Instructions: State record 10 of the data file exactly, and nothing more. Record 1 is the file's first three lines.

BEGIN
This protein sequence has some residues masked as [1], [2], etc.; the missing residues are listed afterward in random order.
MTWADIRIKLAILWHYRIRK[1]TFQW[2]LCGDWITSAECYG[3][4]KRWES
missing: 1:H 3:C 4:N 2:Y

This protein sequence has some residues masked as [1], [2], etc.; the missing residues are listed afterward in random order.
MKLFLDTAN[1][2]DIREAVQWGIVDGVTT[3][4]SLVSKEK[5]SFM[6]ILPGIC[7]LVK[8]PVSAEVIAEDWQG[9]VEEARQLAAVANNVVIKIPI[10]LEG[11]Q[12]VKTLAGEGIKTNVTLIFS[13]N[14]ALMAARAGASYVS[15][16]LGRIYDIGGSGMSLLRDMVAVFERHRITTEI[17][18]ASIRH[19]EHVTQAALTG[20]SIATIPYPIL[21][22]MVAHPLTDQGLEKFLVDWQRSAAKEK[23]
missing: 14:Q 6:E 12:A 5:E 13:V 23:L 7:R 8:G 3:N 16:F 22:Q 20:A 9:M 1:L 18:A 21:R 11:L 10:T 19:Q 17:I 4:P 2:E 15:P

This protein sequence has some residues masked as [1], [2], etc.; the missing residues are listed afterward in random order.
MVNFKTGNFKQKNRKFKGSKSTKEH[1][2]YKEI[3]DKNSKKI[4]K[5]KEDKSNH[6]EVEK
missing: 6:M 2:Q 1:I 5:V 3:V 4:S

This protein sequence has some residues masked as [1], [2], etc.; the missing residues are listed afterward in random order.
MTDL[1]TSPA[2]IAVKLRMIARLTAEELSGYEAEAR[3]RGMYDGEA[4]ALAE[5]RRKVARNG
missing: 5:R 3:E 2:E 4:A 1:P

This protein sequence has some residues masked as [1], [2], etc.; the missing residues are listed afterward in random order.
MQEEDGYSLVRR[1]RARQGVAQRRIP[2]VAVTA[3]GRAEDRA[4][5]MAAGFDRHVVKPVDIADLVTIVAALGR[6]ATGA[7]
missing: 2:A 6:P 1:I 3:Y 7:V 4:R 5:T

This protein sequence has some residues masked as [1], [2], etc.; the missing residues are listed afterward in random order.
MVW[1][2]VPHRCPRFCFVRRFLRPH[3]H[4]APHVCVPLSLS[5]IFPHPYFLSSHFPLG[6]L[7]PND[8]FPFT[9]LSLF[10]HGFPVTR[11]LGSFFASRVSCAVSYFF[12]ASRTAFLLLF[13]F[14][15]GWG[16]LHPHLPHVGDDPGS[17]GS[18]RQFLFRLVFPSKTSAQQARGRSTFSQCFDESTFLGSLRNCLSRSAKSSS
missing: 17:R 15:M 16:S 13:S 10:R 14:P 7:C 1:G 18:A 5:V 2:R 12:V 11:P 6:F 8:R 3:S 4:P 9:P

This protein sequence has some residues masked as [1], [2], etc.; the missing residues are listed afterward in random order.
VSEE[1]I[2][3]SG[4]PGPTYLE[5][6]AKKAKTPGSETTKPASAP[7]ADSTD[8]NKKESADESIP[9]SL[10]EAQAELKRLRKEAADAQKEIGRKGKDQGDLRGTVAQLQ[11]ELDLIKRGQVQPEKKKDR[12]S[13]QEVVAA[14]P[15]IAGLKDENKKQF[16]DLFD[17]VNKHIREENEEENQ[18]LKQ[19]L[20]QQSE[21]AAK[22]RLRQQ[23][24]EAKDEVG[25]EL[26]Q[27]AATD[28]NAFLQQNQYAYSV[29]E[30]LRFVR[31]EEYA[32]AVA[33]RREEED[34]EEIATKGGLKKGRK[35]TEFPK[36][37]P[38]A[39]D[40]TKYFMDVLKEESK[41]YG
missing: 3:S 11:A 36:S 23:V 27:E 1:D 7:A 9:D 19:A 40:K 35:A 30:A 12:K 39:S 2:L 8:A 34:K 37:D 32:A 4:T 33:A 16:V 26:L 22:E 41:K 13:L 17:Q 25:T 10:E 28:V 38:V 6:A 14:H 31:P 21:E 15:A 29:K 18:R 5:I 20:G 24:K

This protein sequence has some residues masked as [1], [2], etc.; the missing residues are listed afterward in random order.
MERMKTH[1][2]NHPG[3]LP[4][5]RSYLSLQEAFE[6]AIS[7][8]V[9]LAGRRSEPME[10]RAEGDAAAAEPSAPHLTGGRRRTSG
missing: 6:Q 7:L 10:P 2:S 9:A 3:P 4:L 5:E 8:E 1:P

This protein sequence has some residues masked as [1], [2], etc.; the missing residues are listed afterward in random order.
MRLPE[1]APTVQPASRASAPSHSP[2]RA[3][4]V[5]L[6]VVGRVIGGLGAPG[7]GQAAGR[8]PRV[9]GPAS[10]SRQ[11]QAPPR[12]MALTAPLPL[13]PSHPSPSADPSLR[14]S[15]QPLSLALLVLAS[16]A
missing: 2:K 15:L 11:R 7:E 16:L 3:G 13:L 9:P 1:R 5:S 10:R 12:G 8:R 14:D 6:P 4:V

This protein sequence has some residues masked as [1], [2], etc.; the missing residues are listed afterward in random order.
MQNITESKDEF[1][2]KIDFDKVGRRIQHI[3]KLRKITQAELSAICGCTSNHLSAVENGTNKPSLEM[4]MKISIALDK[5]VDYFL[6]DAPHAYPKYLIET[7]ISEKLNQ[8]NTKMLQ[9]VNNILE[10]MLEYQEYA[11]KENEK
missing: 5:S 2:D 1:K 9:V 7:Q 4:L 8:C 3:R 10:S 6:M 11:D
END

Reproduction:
This protein sequence has some residues masked as [1], [2], etc.; the missing residues are listed afterward in random order.
MQNITESKDEF[1][2]KIDFDKVGRRIQHI[3]KLRKITQAELSAICGCTSNHLSAVENGTNKPSLEM[4]MKISIALDK[5]VDYFL[6]DAPHAYPKYLIET[7]ISEKLNQ[8]NTKMLQ[9]VNNILE[10]MLEYQEYA[11]KENEK
missing: 5:S 2:D 1:K 9:V 7:Q 4:L 8:C 3:R 10:S 6:M 11:D